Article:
Mickey Mouse with Disneyland cast members in front of the Sleeping Beauty Castle in Disneyland Park.

Credit: Inside The Magic

Equity has a strong working relationship with Disney, currently representing performers and stage managers at Walt Disney World in Orlando and with Disney Theatricals on Broadway and national tours. Before this vote, most of Disneyland Resort’s workforce was unionized, with the Characters and Parades departments being a notable exception. “This is an incredible victory, and we appreciate all the support over the past several weeks. We’re excited about the next phase,” Shindle said.

“These Cast Members are both pro-union and pro-Disney, and they’re looking forward to meeting with their employer across the bargaining table in a good faith effort to improve both the work experience and the Guest experience.” The Disneyland Resort, including Disneyland Park, Disney’s California Adventure, three hotels, and Downtown Disney, opened in 1955 and has become one of the most attended-themed entertainment attractions worldwide.

Founded in 1913, the Actors’ Equity Association represents over 51,000 professional actors and stage managers in the U.S. Equity works to advance the careers of its members by negotiating wages, improving working conditions, and providing various benefits, including health and pension plans. The recent vote to unionize Disneyland Resort Cast Members under the Actors’ Equity Association (Equity) carries significant implications for Disneyland, its employees, and the performers who bring beloved characters like Mickey Mouse and Cinderella to life.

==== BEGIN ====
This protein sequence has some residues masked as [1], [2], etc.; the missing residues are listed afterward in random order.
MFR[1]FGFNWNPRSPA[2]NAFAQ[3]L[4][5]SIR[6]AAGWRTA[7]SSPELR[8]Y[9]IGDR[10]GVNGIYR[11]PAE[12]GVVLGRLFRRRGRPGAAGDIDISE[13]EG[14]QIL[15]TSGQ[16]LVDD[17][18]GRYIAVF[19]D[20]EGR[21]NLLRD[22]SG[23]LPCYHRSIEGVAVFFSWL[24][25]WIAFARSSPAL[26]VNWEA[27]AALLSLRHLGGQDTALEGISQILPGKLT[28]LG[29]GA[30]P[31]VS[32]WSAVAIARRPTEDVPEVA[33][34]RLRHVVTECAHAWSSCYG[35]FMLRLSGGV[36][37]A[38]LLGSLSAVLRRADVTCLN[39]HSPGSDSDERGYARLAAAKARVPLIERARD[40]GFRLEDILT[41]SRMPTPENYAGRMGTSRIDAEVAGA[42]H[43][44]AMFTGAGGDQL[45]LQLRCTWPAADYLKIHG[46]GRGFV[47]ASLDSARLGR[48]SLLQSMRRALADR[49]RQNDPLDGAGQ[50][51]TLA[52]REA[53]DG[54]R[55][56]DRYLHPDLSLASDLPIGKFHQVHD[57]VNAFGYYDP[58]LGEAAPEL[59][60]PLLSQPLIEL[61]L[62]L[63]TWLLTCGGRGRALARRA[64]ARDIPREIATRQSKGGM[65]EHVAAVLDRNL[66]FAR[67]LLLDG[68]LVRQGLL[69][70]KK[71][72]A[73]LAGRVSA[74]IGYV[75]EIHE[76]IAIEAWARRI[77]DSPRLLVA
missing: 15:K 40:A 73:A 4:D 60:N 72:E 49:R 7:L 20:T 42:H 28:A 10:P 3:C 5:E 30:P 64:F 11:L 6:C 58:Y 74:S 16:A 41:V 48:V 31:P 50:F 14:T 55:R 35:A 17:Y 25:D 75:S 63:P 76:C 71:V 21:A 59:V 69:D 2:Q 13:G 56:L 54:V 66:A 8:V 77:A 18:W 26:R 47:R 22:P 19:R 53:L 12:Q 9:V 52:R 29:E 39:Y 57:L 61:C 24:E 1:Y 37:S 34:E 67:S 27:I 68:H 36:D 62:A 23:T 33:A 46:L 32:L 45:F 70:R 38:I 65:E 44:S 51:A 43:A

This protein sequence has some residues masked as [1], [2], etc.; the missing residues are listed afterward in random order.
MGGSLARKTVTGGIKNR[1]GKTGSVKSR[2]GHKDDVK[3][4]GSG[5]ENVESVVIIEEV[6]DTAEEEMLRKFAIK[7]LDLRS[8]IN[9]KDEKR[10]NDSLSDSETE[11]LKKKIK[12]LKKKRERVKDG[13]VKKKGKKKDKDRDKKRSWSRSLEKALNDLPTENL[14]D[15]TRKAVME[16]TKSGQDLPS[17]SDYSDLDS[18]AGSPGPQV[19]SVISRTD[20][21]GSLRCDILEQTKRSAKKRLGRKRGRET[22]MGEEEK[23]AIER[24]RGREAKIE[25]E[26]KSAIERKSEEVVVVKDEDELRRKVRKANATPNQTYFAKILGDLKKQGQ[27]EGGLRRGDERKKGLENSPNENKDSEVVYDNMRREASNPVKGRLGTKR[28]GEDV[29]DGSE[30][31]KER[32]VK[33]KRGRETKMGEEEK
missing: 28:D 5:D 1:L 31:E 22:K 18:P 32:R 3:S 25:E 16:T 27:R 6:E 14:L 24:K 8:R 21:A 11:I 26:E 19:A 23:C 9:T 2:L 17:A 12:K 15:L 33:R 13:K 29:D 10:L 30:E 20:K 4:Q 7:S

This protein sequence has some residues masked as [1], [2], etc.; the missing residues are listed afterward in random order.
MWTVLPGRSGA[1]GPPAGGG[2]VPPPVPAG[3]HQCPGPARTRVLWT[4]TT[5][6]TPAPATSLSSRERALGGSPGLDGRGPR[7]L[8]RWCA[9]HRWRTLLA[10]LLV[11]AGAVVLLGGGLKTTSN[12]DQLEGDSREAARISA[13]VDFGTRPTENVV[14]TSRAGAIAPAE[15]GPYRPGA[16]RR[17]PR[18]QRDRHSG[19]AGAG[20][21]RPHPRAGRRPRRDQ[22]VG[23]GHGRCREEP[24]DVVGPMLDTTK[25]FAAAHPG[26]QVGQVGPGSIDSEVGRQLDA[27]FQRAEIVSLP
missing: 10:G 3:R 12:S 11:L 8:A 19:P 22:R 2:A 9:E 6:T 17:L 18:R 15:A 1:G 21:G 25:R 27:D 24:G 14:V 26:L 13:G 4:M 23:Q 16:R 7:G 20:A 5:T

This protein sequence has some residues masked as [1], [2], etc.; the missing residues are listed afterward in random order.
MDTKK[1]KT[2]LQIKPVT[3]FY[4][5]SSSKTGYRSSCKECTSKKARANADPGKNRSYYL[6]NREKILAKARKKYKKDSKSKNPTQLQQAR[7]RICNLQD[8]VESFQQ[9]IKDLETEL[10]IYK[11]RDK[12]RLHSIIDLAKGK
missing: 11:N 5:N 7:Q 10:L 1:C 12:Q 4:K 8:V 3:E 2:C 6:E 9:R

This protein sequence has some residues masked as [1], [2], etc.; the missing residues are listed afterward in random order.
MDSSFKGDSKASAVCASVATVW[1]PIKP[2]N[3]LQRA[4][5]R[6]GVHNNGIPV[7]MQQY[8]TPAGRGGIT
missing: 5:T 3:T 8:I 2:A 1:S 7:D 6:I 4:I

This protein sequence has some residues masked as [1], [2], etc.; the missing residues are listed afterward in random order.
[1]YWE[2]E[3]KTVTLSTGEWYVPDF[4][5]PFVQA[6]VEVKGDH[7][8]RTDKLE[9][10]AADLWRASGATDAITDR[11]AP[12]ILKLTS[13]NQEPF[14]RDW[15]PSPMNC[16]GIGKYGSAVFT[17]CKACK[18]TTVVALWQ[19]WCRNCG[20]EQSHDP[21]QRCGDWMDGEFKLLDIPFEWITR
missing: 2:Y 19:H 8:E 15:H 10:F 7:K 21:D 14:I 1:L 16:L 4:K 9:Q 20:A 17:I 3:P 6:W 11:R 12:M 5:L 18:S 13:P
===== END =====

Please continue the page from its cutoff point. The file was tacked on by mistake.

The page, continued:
Disneyland cast members unionizing in front of the Sleeping Beauty castle inside Disneyland Park.

Credit: Inside The Magic

What This Means for the Parks, Performers, and More

Disneyland must negotiate with Equity to establish a collective bargaining agreement outlining wages, benefits, and working conditions for the newly unionized employees. This can lead to more structured and formalized labor relations. Adjustments may be required in operations to comply with new labor agreements, potentially affecting scheduling, staffing, and overall park management.